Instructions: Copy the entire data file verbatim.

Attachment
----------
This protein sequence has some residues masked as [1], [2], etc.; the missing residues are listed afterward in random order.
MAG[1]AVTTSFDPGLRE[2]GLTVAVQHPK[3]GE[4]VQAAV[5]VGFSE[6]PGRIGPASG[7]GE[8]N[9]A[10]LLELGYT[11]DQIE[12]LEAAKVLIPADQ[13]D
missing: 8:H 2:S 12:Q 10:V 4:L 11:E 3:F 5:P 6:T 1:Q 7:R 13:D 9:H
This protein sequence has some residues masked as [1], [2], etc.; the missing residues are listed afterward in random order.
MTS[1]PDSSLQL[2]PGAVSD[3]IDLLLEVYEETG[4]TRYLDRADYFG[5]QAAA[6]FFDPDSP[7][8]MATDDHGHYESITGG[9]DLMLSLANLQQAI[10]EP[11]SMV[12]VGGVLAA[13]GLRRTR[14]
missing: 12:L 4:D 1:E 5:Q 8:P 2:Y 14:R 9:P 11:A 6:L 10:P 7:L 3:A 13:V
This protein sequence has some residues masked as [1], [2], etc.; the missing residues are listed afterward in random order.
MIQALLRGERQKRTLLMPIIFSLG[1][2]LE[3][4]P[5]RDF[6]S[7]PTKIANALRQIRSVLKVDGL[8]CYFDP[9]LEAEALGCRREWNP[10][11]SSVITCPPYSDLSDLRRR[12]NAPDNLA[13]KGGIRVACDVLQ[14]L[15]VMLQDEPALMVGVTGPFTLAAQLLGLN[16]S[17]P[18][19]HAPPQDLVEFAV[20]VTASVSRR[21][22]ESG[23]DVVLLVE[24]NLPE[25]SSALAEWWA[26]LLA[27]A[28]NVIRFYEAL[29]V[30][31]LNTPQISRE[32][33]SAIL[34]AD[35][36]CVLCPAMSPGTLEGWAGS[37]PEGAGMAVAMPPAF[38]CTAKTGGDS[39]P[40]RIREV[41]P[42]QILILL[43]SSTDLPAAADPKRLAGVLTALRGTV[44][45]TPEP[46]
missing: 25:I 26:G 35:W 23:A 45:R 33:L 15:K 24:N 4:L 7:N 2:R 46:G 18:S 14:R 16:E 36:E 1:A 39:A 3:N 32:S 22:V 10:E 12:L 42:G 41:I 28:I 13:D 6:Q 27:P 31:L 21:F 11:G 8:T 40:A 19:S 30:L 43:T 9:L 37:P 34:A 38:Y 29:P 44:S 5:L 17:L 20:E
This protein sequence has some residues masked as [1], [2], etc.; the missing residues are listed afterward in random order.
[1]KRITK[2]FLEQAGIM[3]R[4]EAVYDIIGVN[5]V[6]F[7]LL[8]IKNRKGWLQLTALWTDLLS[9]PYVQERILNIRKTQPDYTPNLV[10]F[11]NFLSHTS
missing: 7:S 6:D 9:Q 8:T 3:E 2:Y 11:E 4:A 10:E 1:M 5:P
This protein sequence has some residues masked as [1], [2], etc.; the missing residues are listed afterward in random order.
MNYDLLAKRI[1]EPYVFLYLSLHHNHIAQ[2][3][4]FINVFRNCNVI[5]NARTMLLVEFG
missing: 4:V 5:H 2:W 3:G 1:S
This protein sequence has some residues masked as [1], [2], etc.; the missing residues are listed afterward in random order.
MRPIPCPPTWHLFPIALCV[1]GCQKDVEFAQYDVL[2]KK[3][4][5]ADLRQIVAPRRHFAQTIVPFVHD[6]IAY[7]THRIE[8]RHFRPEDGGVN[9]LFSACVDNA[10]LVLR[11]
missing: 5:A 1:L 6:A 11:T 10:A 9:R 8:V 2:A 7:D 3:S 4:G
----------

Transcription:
This protein sequence has some residues masked as [1], [2], etc.; the missing residues are listed afterward in random order.
MAG[1]AVTTSFDPGLRE[2]GLTVAVQHPK[3]GE[4]VQAAV[5]VGFSE[6]PGRIGPASG[7]GE[8]N[9]A[10]LLELGYT[11]DQIE[12]LEAAKVLIPADQ[13]D
missing: 8:H 2:S 12:Q 10:V 4:L 11:E 3:F 5:P 6:T 1:Q 7:R 13:D 9:H
This protein sequence has some residues masked as [1], [2], etc.; the missing residues are listed afterward in random order.
MTS[1]PDSSLQL[2]PGAVSD[3]IDLLLEVYEETG[4]TRYLDRADYFG[5]QAAA[6]FFDPDSP[7][8]MATDDHGHYESITGG[9]DLMLSLANLQQAI[10]EP[11]SMV[12]VGGVLAA[13]GLRRTR[14]
missing: 12:L 4:D 1:E 5:Q 8:P 2:Y 14:R 9:P 11:A 6:L 10:P 7:L 3:A 13:V
This protein sequence has some residues masked as [1], [2], etc.; the missing residues are listed afterward in random order.
MIQALLRGERQKRTLLMPIIFSLG[1][2]LE[3][4]P[5]RDF[6]S[7]PTKIANALRQIRSVLKVDGL[8]CYFDP[9]LEAEALGCRREWNP[10][11]SSVITCPPYSDLSDLRRR[12]NAPDNLA[13]KGGIRVACDVLQ[14]L[15]VMLQDEPALMVGVTGPFTLAAQLLGLN[16]S[17]P[18][19]HAPPQDLVEFAV[20]VTASVSRR[21][22]ESG[23]DVVLLVE[24]NLPE[25]SSALAEWWA[26]LLA[27]A[28]NVIRFYEAL[29]V[30][31]LNTPQISRE[32][33]SAIL[34]AD[35][36]CVLCPAMSPGTLEGWAGS[37]PEGAGMAVAMPPAF[38]CTAKTGGDS[39]P[40]RIREV[41]P[42]QILILL[43]SSTDLPAAADPKRLAGVLTALRGTV[44][45]TPEP[46]
missing: 25:I 26:G 35:W 23:A 45:R 33:L 15:K 24:N 4:L 7:N 2:R 46:G 18:S 14:R 16:E 36:E 1:A 39:A 3:N 32:S 22:V 10:E 12:L 42:G 41:I 28:I 13:D 6:Q 27:P 31:L 21:F 11:G 8:T 40:A 19:S 30:L 43:T 9:L 37:P 34:A 38:Y 29:P 44:S 5:L 17:L 20:E
This protein sequence has some residues masked as [1], [2], etc.; the missing residues are listed afterward in random order.
[1]KRITK[2]FLEQAGIM[3]R[4]EAVYDIIGVN[5]V[6]F[7]LL[8]IKNRKGWLQLTALWTDLLS[9]PYVQERILNIRKTQPDYTPNLV[10]F[11]NFLSHTS
missing: 7:S 6:D 9:Q 8:T 3:E 2:Y 11:E 4:A 10:E 1:M 5:P
This protein sequence has some residues masked as [1], [2], etc.; the missing residues are listed afterward in random order.
MNYDLLAKRI[1]EPYVFLYLSLHHNHIAQ[2][3][4]FINVFRNCNVI[5]NARTMLLVEFG
missing: 4:V 5:H 2:W 3:G 1:S
This protein sequence has some residues masked as [1], [2], etc.; the missing residues are listed afterward in random order.
MRPIPCPPTWHLFPIALCV[1]GCQKDVEFAQYDVL[2]KK[3][4][5]ADLRQIVAPRRHFAQTIVPFVHD[6]IAY[7]THRIE[8]RHFRPEDGGVN[9]LFSACVDNA[10]LVLR[11]
missing: 5:A 1:L 6:A 11:T 10:A 9:R 8:V 2:A 7:D 3:S 4:G